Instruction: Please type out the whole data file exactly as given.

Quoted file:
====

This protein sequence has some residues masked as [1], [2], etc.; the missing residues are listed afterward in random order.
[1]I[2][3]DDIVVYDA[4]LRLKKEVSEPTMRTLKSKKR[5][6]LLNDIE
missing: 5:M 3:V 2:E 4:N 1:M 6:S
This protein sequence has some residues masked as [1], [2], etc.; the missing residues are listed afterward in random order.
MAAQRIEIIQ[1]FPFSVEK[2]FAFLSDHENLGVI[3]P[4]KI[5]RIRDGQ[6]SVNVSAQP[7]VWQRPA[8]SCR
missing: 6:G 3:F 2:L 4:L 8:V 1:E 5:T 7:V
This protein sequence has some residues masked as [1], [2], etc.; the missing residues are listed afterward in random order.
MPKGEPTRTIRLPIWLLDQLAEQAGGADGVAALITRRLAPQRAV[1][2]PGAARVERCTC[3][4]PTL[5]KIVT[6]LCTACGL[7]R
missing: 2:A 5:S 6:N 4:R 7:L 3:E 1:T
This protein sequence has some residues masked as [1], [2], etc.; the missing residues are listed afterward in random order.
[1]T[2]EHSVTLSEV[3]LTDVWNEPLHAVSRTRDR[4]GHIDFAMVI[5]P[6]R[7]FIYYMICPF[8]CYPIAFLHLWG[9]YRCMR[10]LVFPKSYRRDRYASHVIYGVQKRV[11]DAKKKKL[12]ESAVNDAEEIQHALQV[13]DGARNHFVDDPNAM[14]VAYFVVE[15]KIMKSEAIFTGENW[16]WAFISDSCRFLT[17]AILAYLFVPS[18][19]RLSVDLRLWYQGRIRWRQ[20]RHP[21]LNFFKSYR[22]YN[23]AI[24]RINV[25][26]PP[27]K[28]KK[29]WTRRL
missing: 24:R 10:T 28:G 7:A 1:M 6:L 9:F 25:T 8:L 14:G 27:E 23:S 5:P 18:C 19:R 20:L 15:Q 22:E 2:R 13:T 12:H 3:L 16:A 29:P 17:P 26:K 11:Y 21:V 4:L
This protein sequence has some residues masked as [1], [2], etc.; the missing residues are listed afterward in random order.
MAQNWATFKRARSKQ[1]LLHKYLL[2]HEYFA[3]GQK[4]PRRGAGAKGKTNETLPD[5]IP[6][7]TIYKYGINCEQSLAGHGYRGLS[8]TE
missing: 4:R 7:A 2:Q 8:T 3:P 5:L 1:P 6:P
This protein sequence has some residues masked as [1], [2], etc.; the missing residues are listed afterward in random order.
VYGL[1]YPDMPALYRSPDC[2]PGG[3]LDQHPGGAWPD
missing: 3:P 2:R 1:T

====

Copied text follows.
This protein sequence has some residues masked as [1], [2], etc.; the missing residues are listed afterward in random order.
[1]I[2][3]DDIVVYDA[4]LRLKKEVSEPTMRTLKSKKR[5][6]LLNDIE
missing: 5:M 3:V 2:E 4:N 1:M 6:S
This protein sequence has some residues masked as [1], [2], etc.; the missing residues are listed afterward in random order.
MAAQRIEIIQ[1]FPFSVEK[2]FAFLSDHENLGVI[3]P[4]KI[5]RIRDGQ[6]SVNVSAQP[7]VWQRPA[8]SCR
missing: 6:G 3:F 2:L 4:L 8:V 1:E 5:T 7:V
This protein sequence has some residues masked as [1], [2], etc.; the missing residues are listed afterward in random order.
MPKGEPTRTIRLPIWLLDQLAEQAGGADGVAALITRRLAPQRAV[1][2]PGAARVERCTC[3][4]PTL[5]KIVT[6]LCTACGL[7]R
missing: 2:A 5:S 6:N 4:R 7:L 3:E 1:T
This protein sequence has some residues masked as [1], [2], etc.; the missing residues are listed afterward in random order.
[1]T[2]EHSVTLSEV[3]LTDVWNEPLHAVSRTRDR[4]GHIDFAMVI[5]P[6]R[7]FIYYMICPF[8]CYPIAFLHLWG[9]YRCMR[10]LVFPKSYRRDRYASHVIYGVQKRV[11]DAKKKKL[12]ESAVNDAEEIQHALQV[13]DGARNHFVDDPNAM[14]VAYFVVE[15]KIMKSEAIFTGENW[16]WAFISDSCRFLT[17]AILAYLFVPS[18][19]RLSVDLRLWYQGRIRWRQ[20]RHP[21]LNFFKSYR[22]YN[23]AI[24]RINV[25][26]PP[27]K[28]KK[29]WTRRL
missing: 24:R 10:T 28:G 7:A 1:M 6:L 9:F 25:T 8:L 14:G 27:E 23:S 5:P 18:C 19:R 20:L 15:Q 22:E 2:R 13:T 12:H 3:L 16:A 29:P 17:P 26:K 11:Y 21:V 4:L
This protein sequence has some residues masked as [1], [2], etc.; the missing residues are listed afterward in random order.
MAQNWATFKRARSKQ[1]LLHKYLL[2]HEYFA[3]GQK[4]PRRGAGAKGKTNETLPD[5]IP[6][7]TIYKYGINCEQSLAGHGYRGLS[8]TE
missing: 4:R 7:A 2:Q 8:T 3:P 5:L 1:P 6:P
This protein sequence has some residues masked as [1], [2], etc.; the missing residues are listed afterward in random order.
VYGL[1]YPDMPALYRSPDC[2]PGG[3]LDQHPGGAWPD
missing: 3:P 2:R 1:T